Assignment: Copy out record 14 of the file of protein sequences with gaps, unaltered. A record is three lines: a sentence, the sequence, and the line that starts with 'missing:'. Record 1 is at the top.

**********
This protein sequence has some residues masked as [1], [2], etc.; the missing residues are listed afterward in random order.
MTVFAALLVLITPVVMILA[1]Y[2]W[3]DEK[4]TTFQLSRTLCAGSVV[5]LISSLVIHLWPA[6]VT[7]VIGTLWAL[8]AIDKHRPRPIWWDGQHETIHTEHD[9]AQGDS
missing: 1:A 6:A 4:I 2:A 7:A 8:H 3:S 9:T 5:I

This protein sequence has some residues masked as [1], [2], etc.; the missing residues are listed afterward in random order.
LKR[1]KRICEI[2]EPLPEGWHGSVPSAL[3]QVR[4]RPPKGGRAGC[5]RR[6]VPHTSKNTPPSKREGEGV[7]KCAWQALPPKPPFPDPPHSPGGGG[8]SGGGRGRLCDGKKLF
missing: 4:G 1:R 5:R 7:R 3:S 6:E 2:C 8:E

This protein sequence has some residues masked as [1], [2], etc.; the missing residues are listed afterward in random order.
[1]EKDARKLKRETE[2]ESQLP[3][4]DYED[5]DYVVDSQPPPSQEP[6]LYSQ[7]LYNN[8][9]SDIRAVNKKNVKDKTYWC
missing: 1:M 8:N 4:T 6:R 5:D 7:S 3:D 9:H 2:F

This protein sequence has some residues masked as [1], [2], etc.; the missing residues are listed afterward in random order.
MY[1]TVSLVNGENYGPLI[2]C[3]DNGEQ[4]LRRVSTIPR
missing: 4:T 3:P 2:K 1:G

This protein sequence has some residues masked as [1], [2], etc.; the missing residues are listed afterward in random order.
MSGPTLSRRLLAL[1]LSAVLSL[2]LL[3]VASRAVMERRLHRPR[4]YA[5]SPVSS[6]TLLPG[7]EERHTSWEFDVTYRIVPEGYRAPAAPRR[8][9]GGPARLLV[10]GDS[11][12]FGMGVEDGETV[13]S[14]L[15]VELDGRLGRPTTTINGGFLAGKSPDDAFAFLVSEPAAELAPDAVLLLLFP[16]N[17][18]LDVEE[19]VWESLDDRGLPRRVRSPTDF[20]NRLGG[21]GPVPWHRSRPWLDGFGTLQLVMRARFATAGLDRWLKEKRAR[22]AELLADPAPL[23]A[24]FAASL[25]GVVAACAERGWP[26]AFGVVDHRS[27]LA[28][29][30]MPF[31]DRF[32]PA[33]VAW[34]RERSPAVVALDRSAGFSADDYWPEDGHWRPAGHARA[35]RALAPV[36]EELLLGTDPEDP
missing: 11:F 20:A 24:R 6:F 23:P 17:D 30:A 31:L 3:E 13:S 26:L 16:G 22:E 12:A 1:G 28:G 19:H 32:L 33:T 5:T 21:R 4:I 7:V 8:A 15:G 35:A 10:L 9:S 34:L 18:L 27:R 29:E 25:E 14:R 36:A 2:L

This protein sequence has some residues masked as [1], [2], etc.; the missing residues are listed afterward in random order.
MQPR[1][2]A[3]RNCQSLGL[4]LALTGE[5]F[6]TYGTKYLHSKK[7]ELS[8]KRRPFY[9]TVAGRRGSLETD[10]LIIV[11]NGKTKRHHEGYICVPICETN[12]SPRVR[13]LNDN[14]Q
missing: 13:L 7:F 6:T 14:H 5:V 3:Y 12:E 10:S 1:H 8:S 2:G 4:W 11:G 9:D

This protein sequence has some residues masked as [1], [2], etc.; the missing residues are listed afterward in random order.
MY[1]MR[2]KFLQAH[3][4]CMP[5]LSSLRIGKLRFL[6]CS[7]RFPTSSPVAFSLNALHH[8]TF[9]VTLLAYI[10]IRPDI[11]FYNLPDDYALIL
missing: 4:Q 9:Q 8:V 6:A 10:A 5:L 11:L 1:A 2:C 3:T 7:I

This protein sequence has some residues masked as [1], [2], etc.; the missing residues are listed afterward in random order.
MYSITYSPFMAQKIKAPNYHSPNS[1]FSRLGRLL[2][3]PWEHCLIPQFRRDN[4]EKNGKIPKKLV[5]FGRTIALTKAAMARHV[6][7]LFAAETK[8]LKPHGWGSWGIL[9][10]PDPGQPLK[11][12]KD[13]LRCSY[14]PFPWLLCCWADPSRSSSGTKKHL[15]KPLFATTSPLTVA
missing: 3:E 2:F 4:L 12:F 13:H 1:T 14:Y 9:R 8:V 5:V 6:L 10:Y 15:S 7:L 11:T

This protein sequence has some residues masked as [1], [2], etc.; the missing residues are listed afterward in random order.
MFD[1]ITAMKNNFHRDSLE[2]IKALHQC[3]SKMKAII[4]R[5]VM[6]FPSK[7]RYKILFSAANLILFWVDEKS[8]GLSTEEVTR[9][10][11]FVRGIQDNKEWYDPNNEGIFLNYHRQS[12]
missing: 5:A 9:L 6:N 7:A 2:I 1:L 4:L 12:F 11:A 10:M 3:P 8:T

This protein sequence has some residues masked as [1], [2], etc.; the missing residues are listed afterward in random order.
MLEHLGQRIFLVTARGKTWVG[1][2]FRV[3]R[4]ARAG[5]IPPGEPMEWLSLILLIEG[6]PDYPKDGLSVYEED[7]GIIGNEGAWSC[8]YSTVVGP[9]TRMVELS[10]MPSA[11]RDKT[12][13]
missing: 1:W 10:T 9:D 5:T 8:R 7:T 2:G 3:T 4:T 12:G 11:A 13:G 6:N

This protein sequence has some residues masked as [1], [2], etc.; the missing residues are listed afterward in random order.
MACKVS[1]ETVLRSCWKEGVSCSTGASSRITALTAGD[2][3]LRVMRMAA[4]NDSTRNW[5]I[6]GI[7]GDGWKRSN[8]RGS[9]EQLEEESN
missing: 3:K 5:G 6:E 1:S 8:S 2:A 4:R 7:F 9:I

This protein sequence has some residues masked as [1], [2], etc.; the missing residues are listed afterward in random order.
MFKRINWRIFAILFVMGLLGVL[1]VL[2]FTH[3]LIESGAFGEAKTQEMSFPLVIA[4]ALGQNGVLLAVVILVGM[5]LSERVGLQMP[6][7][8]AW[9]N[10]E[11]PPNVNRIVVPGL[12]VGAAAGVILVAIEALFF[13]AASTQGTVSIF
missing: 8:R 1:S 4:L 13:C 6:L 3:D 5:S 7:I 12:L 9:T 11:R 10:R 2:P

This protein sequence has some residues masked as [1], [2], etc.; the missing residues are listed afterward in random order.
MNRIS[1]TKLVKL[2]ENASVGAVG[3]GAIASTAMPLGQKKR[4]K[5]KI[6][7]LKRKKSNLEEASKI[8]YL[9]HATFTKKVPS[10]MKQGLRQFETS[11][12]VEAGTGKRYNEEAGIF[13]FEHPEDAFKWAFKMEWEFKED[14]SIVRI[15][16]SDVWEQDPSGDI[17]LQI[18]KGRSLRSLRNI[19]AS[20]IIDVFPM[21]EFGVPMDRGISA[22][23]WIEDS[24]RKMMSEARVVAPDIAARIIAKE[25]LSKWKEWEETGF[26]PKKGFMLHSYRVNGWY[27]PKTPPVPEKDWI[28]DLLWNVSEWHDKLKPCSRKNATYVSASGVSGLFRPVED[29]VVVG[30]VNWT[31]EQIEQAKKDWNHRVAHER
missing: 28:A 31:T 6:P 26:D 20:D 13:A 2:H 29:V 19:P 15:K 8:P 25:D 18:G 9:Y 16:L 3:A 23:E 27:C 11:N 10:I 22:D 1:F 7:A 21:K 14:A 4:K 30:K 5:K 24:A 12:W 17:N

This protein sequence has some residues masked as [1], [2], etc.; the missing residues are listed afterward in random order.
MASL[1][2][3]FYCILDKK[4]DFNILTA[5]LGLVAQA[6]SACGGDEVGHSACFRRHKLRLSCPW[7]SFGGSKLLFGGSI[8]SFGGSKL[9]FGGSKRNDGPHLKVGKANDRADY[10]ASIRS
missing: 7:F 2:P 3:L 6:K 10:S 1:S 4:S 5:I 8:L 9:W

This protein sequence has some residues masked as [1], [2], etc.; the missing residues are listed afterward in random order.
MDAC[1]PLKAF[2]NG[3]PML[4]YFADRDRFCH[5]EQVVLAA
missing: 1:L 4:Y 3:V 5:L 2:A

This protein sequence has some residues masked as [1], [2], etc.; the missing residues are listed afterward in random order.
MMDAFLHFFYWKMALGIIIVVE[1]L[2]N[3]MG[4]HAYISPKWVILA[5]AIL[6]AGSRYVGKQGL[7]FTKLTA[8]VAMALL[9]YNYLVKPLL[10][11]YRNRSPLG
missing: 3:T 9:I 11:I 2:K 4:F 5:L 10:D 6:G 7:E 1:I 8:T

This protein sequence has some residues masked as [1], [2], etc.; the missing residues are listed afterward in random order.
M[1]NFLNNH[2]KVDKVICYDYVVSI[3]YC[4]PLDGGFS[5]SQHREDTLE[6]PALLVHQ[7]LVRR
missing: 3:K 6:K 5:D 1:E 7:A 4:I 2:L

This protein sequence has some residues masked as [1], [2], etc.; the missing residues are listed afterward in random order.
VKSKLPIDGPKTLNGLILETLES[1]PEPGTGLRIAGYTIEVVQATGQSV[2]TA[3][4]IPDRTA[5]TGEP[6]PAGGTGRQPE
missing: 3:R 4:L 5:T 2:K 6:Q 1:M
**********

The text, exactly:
This protein sequence has some residues masked as [1], [2], etc.; the missing residues are listed afterward in random order.
MASL[1][2][3]FYCILDKK[4]DFNILTA[5]LGLVAQA[6]SACGGDEVGHSACFRRHKLRLSCPW[7]SFGGSKLLFGGSI[8]SFGGSKL[9]FGGSKRNDGPHLKVGKANDRADY[10]ASIRS
missing: 7:F 2:P 3:L 6:K 10:S 1:S 4:S 5:I 8:L 9:W